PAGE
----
The University and the ACT Government have announced the appointment of distinguished medical researcher Professor Ross Hannan as the inaugural Centenary Chair in Cancer Research.
The Centenary Chair is a new position, focused on researching new treatments for cancer patients and fostering collaboration between Canberra medical specialists and scientists at The John Curtin School of Medical Research (JCSMR) and across ANU.
The Centenary Chair is a joint project of ANU and the ACT Government. The Government has provided $1.5 million to help fund the position.
“The appointment as Centenary Chair in Cancer Research is incredibly exciting for me as it is an opportunity to build upon the reputation of the JCSMR as one of Australia’s pre-eminent centres of medical research,” Professor Hannan said.
“I plan to establish a new internationally-competitive department focused on understanding the fundamental mechanisms of cancer biology and translating this into new treatments for cancer sufferers.”
Professor Hannan, currently based at Melbourne’s Peter MacCallum Cancer Centre, will take up the new position in 2015.
Cancer is Australia’s biggest killer, with 115,000 new cases every year and 44,000 deaths. One in three Australians will contract the disease before they reach the age of 75 and 19 per cent of the health system’s budget is spent on cancer patients.
Watch a video interview with Professor Hannan here.
Professor Hannan’s appointment was announced by ACT Chief Minister Katy Gallagher at a special ceremony at ANU. The ceremony also marked the start of a new ACT health partnership, Synergy in Canberra for Health (SynCH).
The SynCH partnership is a formal collaboration between ANU, University of Canberra, ACT Health, and Medicare Local to help improve the health of people in the Canberra region.
SynCH spans the ACT and includes primary care, acute care and preventative population health. It will help educate a broad range of health professionals at both undergraduate and postgraduate levels, and provide continuing professional development.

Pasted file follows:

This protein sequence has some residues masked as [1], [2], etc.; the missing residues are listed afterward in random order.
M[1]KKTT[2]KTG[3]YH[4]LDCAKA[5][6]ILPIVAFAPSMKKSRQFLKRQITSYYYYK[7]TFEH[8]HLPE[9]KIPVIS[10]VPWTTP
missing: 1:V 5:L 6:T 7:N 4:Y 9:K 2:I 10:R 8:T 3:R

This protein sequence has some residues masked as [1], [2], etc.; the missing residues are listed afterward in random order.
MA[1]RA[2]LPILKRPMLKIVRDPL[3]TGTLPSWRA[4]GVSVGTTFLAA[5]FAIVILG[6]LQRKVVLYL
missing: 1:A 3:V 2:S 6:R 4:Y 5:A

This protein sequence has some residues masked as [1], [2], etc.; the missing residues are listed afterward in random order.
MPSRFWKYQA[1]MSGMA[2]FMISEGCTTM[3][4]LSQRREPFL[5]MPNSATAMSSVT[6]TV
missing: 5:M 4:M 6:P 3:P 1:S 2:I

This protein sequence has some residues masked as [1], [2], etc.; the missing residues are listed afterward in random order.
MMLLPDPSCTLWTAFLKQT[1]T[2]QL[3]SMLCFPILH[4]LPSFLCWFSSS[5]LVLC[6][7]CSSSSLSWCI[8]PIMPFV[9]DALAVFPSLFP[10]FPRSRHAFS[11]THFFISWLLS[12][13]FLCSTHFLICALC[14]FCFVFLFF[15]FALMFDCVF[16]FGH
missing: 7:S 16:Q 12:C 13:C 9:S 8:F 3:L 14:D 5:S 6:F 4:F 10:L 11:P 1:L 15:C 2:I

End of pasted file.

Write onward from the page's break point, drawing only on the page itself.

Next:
ANU Dean of Medicine and Health Sciences Professor Nicholas Glasgow said the SynCH partnership emerged from recent projects across Canberra which have brought together clinicians, educators and researchers.
“The success of these have given impetus to formalising a whole-of-health-system approach to improving health outcomes in the region through best practice clinical care, excellent research led-education and active research and innovation,” Professor Glasgow said.
“SynCH is the result – a platform for collaborations aimed at improving health outcomes for those in our community.”
ACT Medicare Local Chair Dr Rashmi Sharma said SynCH will connect research findings with policy and practice, in the unique setting of the Canberra region. It will also provide additional ways for clinicians to inform research priorities.
“This partnership is rare as it covers an entire health system. Reforms in healthcare require researchers to look beyond the here and now to develop and apply new ideas that will influence the future, from molecular advances to clinical solutions, throughout the human life span with considerations of equity for all population groups.
“SynCH is also a platform for taking forward health system research in our region and an expanding array of high quality research and education initiatives that will have a positive bearing on practice and policy,” Dr Sharma said.
Dean of the ANU College of Medicine, Biology and Environment, Professor Kiaran Kirk, said Professor Hannan was another high-profile appointment at ANU, and followed the recent appointment of Professor Simon Foote as Director of the JCSMR.
“Both appointments are exciting developments that will underpin the repositioning of Health and Medical Research at ANU, with increased research activity within The John Curtin School and increased collaboration and engagement of ANU with other Canberra institutions involved in medical research and health provision, as reflected in the SynCH partnership.”